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Legal Updates

New Year’s Resolution: Time To Review And Update Employment Policies

As 2007 fast approaches, we recommend that employers adopt a New Year’s resolution to review and update all employment policies.  Each employer is encouraged to review and update its employee handbook (and any other employment policies) annually, because:  (1) federal and state laws are constantly changing; (2) as an employer’s operations expand into new states, existing employment policies often need to be revised to reflect the legal requirements in those states; and (3) over time, an employer’s practices may depart from its written policies.

In the past year, there have been numerous changes in federal and state labor and employment laws, including these:

  • The Department of Labor’s Office of Federal Contract Compliance Programs issued its final rule defining an “Internet Applicant.”
  • Massachusetts enacted a health care reform law, which prohibits discrimination based on an employee’s receipt of free medical services and/or disclosure of information regarding employer-sponsored health insurance plans.
  • Maine now provides unpaid leave to spouses, domestic partners and parents of soldiers called into active duty.
  • New Hampshire now provides leave for crime victims.
  • Illinois now prohibits discrimination against individuals on the basis of sexual orientation.
  • Missouri now provides that an employee may be disqualified from unemployment benefits for having violated an employer’s substance abuse prevention policy.

Similarly, employers may want to implement a pandemic flu policy, to set forth procedures in the result of a pandemic flu, including information about reducing the spread of disease and addressing attendance issues.  In addition, given the various identity theft laws that were enacted during 2006, many employers are now required to implement policies and procedures to protect the personal information of their employees and customers.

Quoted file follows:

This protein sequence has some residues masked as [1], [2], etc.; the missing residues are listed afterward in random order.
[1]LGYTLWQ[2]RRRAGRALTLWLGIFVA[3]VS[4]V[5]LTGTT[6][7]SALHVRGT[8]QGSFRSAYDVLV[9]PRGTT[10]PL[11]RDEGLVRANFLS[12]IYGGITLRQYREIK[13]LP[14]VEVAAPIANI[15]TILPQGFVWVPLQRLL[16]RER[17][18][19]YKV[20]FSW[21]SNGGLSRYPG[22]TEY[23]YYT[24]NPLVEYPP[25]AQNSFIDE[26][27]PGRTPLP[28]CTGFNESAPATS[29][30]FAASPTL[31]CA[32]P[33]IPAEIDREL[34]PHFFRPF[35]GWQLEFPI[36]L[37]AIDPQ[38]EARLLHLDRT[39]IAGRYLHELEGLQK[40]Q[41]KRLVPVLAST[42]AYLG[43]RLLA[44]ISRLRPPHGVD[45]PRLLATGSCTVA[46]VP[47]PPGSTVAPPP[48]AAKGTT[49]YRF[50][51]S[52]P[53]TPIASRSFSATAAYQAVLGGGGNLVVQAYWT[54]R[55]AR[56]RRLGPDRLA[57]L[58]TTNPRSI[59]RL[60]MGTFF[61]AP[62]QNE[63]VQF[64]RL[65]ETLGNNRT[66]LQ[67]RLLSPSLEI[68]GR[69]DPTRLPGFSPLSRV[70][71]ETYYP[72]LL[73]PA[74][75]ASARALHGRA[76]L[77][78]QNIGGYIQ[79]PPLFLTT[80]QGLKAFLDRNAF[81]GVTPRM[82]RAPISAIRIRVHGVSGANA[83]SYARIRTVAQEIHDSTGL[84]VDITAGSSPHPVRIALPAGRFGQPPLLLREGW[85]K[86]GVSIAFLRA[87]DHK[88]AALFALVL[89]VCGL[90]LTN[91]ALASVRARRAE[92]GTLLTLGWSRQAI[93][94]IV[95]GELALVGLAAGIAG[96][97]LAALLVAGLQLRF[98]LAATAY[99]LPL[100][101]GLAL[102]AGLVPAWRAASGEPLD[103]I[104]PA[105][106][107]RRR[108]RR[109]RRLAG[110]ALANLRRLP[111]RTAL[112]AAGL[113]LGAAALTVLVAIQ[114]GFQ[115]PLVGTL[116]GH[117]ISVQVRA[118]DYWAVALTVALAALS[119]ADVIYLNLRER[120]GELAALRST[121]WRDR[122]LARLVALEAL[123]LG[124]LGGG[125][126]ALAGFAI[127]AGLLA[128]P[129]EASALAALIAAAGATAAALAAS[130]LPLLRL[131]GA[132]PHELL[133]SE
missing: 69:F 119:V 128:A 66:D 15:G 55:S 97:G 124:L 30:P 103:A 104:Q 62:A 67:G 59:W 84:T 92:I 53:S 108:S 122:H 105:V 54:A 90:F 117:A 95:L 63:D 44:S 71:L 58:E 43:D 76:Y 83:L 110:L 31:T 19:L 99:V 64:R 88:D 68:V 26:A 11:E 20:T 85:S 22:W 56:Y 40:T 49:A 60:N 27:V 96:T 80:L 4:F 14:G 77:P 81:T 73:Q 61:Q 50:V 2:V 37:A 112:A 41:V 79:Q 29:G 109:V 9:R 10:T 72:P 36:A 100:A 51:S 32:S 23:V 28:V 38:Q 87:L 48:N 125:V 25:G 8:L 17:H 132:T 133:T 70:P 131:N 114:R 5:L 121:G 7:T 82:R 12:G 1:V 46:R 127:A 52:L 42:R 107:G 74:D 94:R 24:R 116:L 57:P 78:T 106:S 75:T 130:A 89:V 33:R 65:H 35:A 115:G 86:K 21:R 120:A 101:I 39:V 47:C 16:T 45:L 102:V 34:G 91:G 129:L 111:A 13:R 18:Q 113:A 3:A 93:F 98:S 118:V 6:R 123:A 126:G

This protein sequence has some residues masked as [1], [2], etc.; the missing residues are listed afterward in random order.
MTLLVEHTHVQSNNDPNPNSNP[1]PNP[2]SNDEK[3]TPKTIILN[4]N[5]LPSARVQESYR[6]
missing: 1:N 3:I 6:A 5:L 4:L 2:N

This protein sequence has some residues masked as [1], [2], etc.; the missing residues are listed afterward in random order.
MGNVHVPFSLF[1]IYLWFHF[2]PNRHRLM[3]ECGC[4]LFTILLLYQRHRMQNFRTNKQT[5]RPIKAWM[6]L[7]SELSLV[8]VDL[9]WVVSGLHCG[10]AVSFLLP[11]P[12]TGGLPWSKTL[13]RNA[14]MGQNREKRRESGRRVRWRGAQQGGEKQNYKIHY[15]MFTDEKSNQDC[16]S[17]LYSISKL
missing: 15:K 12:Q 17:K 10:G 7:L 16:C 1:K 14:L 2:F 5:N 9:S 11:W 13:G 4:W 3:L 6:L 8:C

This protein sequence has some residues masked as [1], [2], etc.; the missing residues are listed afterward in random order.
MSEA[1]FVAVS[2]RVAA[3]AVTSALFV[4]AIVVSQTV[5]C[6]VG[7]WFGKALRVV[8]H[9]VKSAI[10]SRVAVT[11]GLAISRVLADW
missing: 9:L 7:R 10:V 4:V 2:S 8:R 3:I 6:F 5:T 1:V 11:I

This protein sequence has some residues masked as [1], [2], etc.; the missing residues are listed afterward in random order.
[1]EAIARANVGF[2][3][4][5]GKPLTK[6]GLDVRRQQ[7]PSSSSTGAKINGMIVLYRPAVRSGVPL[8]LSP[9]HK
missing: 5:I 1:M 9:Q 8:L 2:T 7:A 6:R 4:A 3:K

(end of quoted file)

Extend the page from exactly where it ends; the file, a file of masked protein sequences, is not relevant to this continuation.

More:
As an employer expands into new states, it will likely be subject to state labor and employment laws that are inconsistent with each other.  For example, unlike most other states, Colorado, Georgia and New York provide that employees may be eligible for up to two hours of paid leave to vote in local and national elections.  Massachusetts requires employers to distribute annually a sexual harassment policy that must contain particular information specified by applicable state regulations.  California prohibits “use it or lose it” vacation policies.  And there are countless other examples of significant variations in state labor and employment laws.

Finally, an employer’s unwritten policies and practices typically change over time.  These changes may result from growth or reorganization, a change in management, recent experiences (finding a better way) and from new issues that emerge.

The Firm has extensive experience in drafting employment policies across a wide range of industries and for employers of all sizes, including multi-state employee handbooks and managers’ guides.

Please feel free to contact us for assistance in updating your employee handbook and/or managers’ guide, with drafting your first employee handbook and/or managers’ guide or to discuss training in regard to your employment policies.